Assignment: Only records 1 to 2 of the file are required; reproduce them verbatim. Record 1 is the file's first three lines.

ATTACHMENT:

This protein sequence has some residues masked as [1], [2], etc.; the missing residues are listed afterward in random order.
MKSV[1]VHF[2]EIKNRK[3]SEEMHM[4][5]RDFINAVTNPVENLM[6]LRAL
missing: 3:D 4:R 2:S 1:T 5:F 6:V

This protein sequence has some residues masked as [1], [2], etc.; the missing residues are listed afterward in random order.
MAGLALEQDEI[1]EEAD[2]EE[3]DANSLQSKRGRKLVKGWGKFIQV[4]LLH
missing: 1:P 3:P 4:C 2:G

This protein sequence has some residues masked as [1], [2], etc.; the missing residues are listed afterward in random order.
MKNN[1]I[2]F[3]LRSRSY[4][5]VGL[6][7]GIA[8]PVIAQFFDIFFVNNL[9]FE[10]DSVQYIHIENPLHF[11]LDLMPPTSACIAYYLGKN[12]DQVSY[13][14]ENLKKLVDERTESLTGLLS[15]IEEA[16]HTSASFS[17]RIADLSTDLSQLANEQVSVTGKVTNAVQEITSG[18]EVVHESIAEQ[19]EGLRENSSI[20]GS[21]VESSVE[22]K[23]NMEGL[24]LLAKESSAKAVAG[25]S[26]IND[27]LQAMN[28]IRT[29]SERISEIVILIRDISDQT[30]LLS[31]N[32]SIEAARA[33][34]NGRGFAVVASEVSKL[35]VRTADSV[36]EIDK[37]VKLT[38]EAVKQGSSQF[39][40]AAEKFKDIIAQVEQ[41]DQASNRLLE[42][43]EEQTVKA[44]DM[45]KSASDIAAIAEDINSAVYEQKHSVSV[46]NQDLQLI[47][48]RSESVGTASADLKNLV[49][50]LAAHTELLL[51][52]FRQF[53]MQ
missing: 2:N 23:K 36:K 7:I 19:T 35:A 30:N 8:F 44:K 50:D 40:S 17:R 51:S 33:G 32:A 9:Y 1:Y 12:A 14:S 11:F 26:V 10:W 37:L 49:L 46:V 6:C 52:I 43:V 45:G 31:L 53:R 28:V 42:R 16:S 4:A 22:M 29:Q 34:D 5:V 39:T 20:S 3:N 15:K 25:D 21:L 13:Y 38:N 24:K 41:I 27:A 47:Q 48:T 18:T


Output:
This protein sequence has some residues masked as [1], [2], etc.; the missing residues are listed afterward in random order.
MKSV[1]VHF[2]EIKNRK[3]SEEMHM[4][5]RDFINAVTNPVENLM[6]LRAL
missing: 3:D 4:R 2:S 1:T 5:F 6:V

This protein sequence has some residues masked as [1], [2], etc.; the missing residues are listed afterward in random order.
MAGLALEQDEI[1]EEAD[2]EE[3]DANSLQSKRGRKLVKGWGKFIQV[4]LLH
missing: 1:P 3:P 4:C 2:G